In today’s hyper-connected world, evolving threats and new regulations, like GDPR, make cyber security a responsibility for senior management.
At IoD Open House, we hosted a session on Staying Cyber-Secure, which brought together a formidable panel of industry experts.
In this summary of a lively discussion packed with insights and advice, we reveal how to make the boardroom sit up and take notice of this threat, how insurers measure risk, and what really happens after a company suffers a data breach, along with the key takeaways.
Anne Duncan: IoD France, Founder and Chair of Digital & Technology Initiative
Marcus Chambers: Senior Security Officer at Full Frame Technology
Royce Curtin: MD for Global Intelligence at Barclays
Gareth Wharton: Cyber CEO at Hiscox
Jessica Fine: External Affairs Director at global healthcare company MSD
1. The threat is constant, evolving and can damage any business
The session began with Anne Duncan asking the audience how many of them had been the victim of a cyber crime and the majority said ‘yes’.
She added that one of the key purposes of the session was to explain why directors, and not just experts, must ‘own cyber security’ and asked Royce Curtin to explain why this issue is so important.
Royce has been MD of Global Intelligence at Barclays since early 2017 and, prior to that, spent 28 years with the FBI. He said, “The threats we face are dynamic, evolving and indiscriminate.
“We have learned it can be a nation state which is heavily resourced with thousands of experts, to the other end of the spectrum which are ‘crimes of service’ - somebody with zero skills, they don’t know how to write code, they don’t know to transfer money.
“You can go into the dark web and you can buy those kinds of cyber-attacks, so if you want to steal data, disrupt services, you can do all those things without having any experience at all.”
2. Most attacks are caused by human error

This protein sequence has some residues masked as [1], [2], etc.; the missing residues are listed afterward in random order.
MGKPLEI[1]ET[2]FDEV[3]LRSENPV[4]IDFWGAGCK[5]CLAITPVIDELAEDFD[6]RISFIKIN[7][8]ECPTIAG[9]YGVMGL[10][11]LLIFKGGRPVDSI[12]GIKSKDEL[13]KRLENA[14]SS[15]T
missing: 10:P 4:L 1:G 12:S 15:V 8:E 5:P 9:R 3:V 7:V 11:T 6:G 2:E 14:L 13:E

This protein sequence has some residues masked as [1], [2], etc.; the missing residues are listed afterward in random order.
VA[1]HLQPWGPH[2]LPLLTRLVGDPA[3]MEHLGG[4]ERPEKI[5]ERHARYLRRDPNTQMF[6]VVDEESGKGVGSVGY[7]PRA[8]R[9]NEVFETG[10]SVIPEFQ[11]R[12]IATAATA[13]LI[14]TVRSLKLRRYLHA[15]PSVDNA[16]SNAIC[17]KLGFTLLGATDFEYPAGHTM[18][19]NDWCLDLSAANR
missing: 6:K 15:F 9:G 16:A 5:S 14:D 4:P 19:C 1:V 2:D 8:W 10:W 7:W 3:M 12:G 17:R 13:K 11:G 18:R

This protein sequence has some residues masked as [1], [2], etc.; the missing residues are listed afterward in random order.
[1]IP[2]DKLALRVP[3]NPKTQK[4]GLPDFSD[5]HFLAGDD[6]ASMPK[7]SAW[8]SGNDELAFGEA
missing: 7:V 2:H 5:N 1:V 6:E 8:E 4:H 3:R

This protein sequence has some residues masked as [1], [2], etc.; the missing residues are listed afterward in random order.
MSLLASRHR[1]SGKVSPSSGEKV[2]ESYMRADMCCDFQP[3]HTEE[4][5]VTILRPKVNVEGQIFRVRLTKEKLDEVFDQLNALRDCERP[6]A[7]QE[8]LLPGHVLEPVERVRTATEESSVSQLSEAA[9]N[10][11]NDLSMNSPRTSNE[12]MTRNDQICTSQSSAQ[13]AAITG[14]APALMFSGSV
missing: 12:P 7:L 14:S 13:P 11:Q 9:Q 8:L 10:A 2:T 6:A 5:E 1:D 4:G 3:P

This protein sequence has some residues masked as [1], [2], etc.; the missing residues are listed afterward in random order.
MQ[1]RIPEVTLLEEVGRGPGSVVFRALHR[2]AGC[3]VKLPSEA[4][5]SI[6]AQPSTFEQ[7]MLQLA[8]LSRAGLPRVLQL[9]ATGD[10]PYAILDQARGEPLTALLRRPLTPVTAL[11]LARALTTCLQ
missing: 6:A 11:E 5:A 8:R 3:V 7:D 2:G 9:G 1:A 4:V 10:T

Although the technology that hackers use is constantly evolving, the ways in which somebody can infiltrate a network and create havoc hasn’t changed.
Gareth Wharton is the CEO for Cyber at Hiscox, having previously been both its CTO and CIO. He revealed that, “We were looking at our claims data during 2017 and 40% of the claims we paid were for ransomware. Nearly 70% had some sort of ‘people element’ to it, whether it was payment diversion for fraud, accidental laptop loss, sending emails to the wrong person and so on.
“Are you training your staff? Do you do phishing tests? The two more effective tests we do internally are about payroll and a fake invite to a Christmas party. Don’t forget the human element of this.”
3. Make a checklist for staying cyber-secure
Marcus Chambers spent 17 years in the British Army as an IT Director. He now works for Full Frame Technology as its senior security officer. He works with companies, both public and private, who have been breached as well as with organisations to prevent them being hacked.
When Marcus goes on site there is a basic checklist of questions he will ask and which every business must know:
- What does your network look like?
- Where is your data?
- What applications are you running?
- Are they up to date?
- If you use a cloud provider what are the terms and conditions?
- How secure is data with the cloud?
- Who in your organisation is responsible for this?
4. What really happens when a company is attacked?
On June 24 last year, pharmaceutical company MSD was hit by a ransomware attack that affected its global network. MSD’s Jessica Fine revealed what happened next.